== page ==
There's a line, however, that separates revelation from random acts of quirkiness - it's a clearly drawn one, actually - and it turns out there's nothing impetuous in Honeck's approach. Tempo changes, even ones that seize the narrative suddenly, are rationalized by where the music is going long-term. Material gets the same treatment when it's repeated later in a movement. Over time, connections are made, story lines established.
It means everything that Honeck and the orchestra appear to see eye to eye. He "plays" the orchestra as a piano, with the same single-minded, nimble control. Anyone who knows the second-movement horn solo in Symphony No. 5 would tag it as vaguely romantic, or, on a good outing, even searchingly romantic. To principal hornist William Caballero, it was something beyond - a brief, urgent song.
The printed part was just the starting point; note values were stretched, minute dynamic changes deployed. In other words, in a fairly short solo, Caballero was able to communicate a multitude of emotions whose collective meaning, dear listener, was all yours to ponder. It was a nice rejoinder to jazz musicians who think they alone hold license to stray from dictates of the score.
The third movement's opening bars gusted in from the realm of dance - a waltz, but an unusually euphoric one that, again, related little to the actual written length of notes. Elation edged out pomp in the last big statement of the final movement, a fluid procession of bright sounds and sustained, big-shouldered phrasing.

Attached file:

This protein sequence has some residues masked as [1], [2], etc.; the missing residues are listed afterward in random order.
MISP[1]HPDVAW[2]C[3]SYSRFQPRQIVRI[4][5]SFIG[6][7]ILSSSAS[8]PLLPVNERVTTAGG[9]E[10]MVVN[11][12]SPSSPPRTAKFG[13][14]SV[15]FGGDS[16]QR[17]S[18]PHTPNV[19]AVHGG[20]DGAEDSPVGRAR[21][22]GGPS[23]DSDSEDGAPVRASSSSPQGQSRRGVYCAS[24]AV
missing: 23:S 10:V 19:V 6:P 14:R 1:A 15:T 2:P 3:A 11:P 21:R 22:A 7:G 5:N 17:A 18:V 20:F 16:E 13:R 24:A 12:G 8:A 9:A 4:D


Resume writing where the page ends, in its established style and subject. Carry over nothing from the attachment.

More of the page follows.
Pittsburgh has a firmer concept of tone than I remember its having before Honeck's arrival, and, in general, a serious and formidable mien. The woodwinds are stylishly pungent, the lower brass homogeneous - qualities laid bare (even via the Mann's oddly blunt sound system) in Glinka's Overture to Russlan and Ludmilla, and Dvorak's Cello Concerto in B minor.
In the concerto, cellist Johannes Moser looked like he was interacting with the ensemble, but more important, he sounded that way. With a fine, vocal tone that, in the second movement especially, recalled the purest of his predecessors, Moser was an ideal soloist - concerned with drama, but with greatest fidelity to moments of interplay with his ensemble colleagues.
Choosing the right encore is an art mastered by few. I'm not sure Honeck needed to embellish an already magnificent impression, but if the encores were meant to expose aspects of the orchestra not explored in the rest of the program, these two succeeded. The "Andantino quasi Allegretto (Prelude to Act III)" from Bizet's Carmen was pleasant and serene.
The other encore came layered with added meaning. Curtis Institute of Music graduate Michael Rusinek ('92), Pittsburgh's principal clarinetist, briefly referenced both the Tchaikovsky and Dvorak in his showy cadenza to the "Galop" from Khatchaturian's Masquerade Suite. Impressive, for sure, and it's clear the Pittsburghers can be good convivialists.
But it was the printed program, and everything unprinted that came in it, that made the more salient point: This is an orchestra to be taken seriously.
Contact Peter Dobrin at 215-854-5611 or email@example.com. Read his blog at www.philly.com/artswatch.